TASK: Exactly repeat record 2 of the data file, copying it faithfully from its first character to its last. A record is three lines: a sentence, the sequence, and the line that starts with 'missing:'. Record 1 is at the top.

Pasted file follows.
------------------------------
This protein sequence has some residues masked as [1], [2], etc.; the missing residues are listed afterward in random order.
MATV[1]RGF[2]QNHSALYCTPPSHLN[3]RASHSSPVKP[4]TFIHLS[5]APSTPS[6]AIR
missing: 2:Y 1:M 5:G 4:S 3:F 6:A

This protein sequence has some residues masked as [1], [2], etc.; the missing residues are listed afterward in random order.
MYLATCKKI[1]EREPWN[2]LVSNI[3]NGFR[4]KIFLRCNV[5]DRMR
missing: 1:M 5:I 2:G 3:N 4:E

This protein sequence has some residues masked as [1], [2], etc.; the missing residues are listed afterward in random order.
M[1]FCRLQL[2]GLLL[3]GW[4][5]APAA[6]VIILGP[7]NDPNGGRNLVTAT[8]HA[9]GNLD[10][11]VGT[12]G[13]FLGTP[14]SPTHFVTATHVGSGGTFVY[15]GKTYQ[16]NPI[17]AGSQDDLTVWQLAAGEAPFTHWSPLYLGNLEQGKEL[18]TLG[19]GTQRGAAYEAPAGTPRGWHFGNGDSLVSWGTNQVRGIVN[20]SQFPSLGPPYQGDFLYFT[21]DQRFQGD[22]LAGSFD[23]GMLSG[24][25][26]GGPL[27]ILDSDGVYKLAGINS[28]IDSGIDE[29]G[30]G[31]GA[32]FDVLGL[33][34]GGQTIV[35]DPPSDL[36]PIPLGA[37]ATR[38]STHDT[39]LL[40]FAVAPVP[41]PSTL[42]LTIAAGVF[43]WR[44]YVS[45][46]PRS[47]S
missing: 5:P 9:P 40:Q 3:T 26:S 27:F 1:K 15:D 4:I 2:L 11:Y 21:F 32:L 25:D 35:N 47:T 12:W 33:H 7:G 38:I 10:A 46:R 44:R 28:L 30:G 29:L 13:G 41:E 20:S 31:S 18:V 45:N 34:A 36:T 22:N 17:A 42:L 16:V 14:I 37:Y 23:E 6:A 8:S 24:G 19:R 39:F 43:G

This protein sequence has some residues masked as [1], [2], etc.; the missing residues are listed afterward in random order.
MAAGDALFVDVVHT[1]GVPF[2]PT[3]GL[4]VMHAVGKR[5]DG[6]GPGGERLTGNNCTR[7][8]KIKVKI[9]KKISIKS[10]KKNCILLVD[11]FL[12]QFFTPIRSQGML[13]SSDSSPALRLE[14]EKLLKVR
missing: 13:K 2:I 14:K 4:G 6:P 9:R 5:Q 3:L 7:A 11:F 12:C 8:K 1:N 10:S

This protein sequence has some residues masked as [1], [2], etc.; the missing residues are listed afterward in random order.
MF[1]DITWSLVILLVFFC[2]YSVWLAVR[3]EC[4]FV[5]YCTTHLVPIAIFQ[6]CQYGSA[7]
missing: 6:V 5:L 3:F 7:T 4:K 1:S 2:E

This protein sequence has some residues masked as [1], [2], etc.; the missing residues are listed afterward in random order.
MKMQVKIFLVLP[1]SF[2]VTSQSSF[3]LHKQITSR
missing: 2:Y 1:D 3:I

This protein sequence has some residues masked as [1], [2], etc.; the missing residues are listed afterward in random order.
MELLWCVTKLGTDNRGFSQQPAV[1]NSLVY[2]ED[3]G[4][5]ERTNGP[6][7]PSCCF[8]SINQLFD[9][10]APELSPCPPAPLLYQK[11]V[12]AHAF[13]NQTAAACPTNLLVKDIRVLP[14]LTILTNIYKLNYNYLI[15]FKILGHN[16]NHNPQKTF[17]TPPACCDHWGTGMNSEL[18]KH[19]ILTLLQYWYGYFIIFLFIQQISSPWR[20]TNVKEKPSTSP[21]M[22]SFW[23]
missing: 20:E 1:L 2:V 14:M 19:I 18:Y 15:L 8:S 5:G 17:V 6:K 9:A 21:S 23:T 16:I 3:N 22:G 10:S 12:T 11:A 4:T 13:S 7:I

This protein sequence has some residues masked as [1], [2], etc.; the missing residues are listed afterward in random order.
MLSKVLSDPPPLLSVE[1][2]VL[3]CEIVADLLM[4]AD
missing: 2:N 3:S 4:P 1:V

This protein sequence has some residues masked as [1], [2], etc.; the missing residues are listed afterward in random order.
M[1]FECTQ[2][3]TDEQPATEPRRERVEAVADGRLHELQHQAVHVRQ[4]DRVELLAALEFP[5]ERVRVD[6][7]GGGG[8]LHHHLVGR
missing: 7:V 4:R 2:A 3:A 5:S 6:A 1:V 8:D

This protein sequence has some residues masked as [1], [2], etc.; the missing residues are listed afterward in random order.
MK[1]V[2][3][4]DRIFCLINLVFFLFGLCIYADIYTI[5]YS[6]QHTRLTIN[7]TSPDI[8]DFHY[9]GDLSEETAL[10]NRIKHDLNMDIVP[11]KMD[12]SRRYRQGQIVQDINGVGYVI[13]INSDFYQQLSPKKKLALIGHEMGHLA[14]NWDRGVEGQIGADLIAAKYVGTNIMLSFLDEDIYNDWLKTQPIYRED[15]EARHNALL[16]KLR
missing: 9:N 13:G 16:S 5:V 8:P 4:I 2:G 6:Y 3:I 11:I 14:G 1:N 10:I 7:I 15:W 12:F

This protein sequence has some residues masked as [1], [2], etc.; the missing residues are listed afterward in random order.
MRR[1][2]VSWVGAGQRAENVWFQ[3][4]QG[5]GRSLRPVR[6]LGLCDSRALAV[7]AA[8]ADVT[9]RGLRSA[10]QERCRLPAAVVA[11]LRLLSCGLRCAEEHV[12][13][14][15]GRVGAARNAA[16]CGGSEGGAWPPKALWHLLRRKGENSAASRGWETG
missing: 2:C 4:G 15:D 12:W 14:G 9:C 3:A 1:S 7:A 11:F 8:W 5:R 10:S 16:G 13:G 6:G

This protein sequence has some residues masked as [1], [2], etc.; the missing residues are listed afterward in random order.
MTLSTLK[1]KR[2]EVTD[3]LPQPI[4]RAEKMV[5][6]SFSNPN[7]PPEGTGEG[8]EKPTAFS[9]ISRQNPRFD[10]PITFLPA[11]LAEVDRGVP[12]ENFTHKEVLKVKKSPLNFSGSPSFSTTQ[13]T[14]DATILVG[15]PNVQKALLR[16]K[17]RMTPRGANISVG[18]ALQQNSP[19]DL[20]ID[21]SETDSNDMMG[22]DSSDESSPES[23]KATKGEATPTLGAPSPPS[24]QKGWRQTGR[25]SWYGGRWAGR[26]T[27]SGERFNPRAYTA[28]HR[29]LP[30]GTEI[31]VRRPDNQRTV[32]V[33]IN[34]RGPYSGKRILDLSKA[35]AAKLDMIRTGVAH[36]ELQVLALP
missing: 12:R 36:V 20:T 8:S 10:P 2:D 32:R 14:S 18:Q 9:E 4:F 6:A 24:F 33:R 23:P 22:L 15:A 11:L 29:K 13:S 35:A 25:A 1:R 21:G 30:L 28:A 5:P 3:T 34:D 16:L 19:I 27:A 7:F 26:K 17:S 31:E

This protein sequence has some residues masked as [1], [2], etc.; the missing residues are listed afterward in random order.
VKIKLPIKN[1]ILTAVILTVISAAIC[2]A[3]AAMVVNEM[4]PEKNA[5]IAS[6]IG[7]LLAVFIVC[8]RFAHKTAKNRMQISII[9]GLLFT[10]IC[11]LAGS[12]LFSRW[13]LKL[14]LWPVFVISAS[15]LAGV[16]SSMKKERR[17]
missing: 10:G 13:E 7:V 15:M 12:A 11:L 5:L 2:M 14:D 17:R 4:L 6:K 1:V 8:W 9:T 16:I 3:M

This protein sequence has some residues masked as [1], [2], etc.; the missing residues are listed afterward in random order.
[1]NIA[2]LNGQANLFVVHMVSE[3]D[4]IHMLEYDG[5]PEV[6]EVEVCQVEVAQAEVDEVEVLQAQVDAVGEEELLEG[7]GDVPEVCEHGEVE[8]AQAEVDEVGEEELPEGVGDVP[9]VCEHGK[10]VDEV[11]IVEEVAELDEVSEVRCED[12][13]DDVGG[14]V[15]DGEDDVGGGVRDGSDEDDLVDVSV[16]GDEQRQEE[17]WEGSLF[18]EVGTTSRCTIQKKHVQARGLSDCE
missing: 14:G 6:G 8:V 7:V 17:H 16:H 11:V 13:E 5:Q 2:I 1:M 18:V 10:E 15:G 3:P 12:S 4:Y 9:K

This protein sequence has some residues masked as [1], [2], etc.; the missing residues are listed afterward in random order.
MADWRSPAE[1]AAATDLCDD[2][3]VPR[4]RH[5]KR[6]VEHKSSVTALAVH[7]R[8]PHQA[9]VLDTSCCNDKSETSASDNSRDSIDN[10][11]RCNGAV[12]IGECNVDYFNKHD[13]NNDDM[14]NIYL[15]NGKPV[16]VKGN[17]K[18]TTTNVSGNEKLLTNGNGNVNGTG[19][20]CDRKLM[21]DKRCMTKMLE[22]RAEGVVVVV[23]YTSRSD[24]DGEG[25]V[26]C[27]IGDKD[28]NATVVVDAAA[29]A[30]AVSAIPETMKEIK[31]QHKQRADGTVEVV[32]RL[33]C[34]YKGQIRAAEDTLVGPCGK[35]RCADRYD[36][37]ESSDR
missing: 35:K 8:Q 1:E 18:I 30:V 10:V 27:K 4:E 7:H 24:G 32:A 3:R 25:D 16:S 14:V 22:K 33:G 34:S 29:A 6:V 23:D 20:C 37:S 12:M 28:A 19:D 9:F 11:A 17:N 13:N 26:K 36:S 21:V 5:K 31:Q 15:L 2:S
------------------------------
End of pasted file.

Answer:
This protein sequence has some residues masked as [1], [2], etc.; the missing residues are listed afterward in random order.
MYLATCKKI[1]EREPWN[2]LVSNI[3]NGFR[4]KIFLRCNV[5]DRMR
missing: 1:M 5:I 2:G 3:N 4:E